Queen's Friendship Wampum


Skén:nen Atenro’será:kon tánon Ka’nikonhrí:io

Wa’kón:ion ne Queen’s University tsi iohétstha ne kaianerénhsera ne Kaswéntha Atenro’será:kon atia’táhnha, né ne Konti’tarí:sere Ka’nisténhsera takóntka’we Tyendinaga nitioné:non tánon ne Kahsóhtshera Iotitióhkwaien ne Kingston kí 7 shískare Enniskó:wa 2017.

Kí kakweniénston ate’nienténhtshera tiókonte e’tho káien nó:nen enhontkenní:sa ne ratiianerenhserón:nis, ne wathró:ris tsi enká:take tsi waterihwahserón:ni ne Skén:en tánon Atenro’será:kon.

Peace, Friendship and Good Minds

The friendship wampum belt was presented to Queen's University Senate by the Clan Mothers at Tyendinaga, and the Grandmothers' Council of Katarokwi, on March 7, 2017. 

 To learn more about wampum, you may be interested in this video from Richard Hill, a Tuscarora scholar and expert in this field.

wampum belt

Senate Meetings

As members of Queen’s Senate, we acknowledge that we are on the traditional lands of the Anishinaabe and Haudenosaunee people. Learning and growth requires exploration of one’s identity, an exploration that can only take place in the true commitment to reconciliation.

As members of Senate, we recognize our role in this process of exploration and we acknowledge that learning must also involve recognizing the consequences of actions and the responsibility to move forward with a positive spirit.  We acknowledge the wampum on the table before us, which serves as a reminder of the peace, friendship, and good minds that we commit and recommit to each time we meet. 

These lands situate us in place while reminding us of our past.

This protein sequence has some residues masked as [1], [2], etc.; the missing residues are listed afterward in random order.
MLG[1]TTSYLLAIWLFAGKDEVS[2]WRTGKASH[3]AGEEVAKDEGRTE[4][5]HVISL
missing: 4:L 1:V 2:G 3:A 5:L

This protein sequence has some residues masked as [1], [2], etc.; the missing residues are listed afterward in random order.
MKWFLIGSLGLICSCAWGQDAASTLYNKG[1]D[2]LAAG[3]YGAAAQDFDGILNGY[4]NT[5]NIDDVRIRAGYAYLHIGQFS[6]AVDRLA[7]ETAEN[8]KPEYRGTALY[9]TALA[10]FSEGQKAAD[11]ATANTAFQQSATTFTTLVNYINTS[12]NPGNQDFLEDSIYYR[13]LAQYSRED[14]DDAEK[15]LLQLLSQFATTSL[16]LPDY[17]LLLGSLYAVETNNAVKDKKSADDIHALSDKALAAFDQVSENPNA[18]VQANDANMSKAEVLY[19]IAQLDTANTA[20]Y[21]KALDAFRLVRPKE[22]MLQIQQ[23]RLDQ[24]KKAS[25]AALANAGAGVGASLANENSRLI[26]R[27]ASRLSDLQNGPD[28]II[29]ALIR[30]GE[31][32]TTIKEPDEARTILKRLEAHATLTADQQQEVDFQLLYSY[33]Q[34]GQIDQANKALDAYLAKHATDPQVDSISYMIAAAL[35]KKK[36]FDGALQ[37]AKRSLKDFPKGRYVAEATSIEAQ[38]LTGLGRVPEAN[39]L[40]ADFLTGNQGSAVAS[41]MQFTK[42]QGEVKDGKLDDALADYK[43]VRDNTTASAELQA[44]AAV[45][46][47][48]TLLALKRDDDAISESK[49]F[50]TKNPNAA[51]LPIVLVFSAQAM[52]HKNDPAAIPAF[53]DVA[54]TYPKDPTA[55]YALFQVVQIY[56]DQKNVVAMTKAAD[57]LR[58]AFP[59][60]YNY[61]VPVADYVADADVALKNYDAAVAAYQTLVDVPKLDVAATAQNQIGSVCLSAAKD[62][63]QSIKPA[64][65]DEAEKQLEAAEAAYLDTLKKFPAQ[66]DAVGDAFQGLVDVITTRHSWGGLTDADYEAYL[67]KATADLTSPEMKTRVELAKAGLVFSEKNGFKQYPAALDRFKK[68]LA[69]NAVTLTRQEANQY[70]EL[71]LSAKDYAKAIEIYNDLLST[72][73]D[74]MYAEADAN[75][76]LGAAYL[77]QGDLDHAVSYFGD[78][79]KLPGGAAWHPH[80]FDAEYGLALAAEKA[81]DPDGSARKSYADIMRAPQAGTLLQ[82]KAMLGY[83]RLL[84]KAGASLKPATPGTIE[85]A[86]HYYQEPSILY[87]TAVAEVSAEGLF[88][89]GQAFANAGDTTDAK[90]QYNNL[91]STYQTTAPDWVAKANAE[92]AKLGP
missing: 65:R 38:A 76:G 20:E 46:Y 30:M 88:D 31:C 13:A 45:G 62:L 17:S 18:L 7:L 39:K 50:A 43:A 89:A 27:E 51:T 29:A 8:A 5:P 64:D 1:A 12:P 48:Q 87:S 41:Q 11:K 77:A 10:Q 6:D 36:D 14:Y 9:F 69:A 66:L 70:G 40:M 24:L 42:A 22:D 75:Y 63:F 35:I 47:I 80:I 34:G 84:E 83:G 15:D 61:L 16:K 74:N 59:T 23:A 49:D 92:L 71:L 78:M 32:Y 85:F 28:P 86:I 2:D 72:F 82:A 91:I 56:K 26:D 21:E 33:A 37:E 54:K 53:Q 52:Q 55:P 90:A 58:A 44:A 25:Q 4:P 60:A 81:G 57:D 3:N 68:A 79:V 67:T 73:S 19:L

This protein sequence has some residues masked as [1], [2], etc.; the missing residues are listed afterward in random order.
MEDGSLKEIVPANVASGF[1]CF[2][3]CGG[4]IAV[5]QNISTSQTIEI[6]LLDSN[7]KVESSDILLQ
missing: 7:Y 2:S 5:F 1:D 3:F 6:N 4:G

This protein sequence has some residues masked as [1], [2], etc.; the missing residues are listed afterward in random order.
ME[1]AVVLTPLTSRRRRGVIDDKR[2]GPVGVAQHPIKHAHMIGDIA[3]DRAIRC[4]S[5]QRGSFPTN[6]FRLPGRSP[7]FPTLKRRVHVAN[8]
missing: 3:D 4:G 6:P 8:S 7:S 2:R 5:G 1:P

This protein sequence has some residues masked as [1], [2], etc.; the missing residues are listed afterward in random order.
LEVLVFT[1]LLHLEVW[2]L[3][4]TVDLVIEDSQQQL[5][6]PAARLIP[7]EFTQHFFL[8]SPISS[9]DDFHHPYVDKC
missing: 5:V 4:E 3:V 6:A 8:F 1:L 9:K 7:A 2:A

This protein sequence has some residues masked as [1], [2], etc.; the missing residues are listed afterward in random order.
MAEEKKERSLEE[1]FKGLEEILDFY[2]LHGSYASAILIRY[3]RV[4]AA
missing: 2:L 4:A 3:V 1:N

This cherished symbol is present at all Senate meetings, to represent the lasting covenant of peace and friendship.


Wampum belts during the 2023 Polishing the Chain ceremony

Photo: Bernard Clark

The Metaphor in Historical Context

“Polishing the Chain” developed from the relationship between the Haudenosaunee and the British in the 17th & 18th centuries. This time is known as the era of wampum diplomacy for its reliance upon Haudenosaunee diplomatic protocols to govern the relationship between the Haudenosaunee and European nations. These diplomatic protocols were (and are) anchored in a collection of images and metaphors which were codified in stories, speeches, and wampum belts. These metaphors and images were foundational to the shared relationship between the two entities.

Kahswéntha / The Two Row Wampum

While the date of the Two Row is disputed between Haudenosaunee and European scholars, the image and concept date to an early period in the relationship between the Haudenosaunee and the Europeans. The Two Row wampum records two parallel lines representing the Indigenous canoe and the European ship travelling alongside each other on the river but not coming together. The agreement visually codifies how the relationship is to proceed into the future as co-equal and mutually interdependent sovereignties.

The Silver Covenant Chain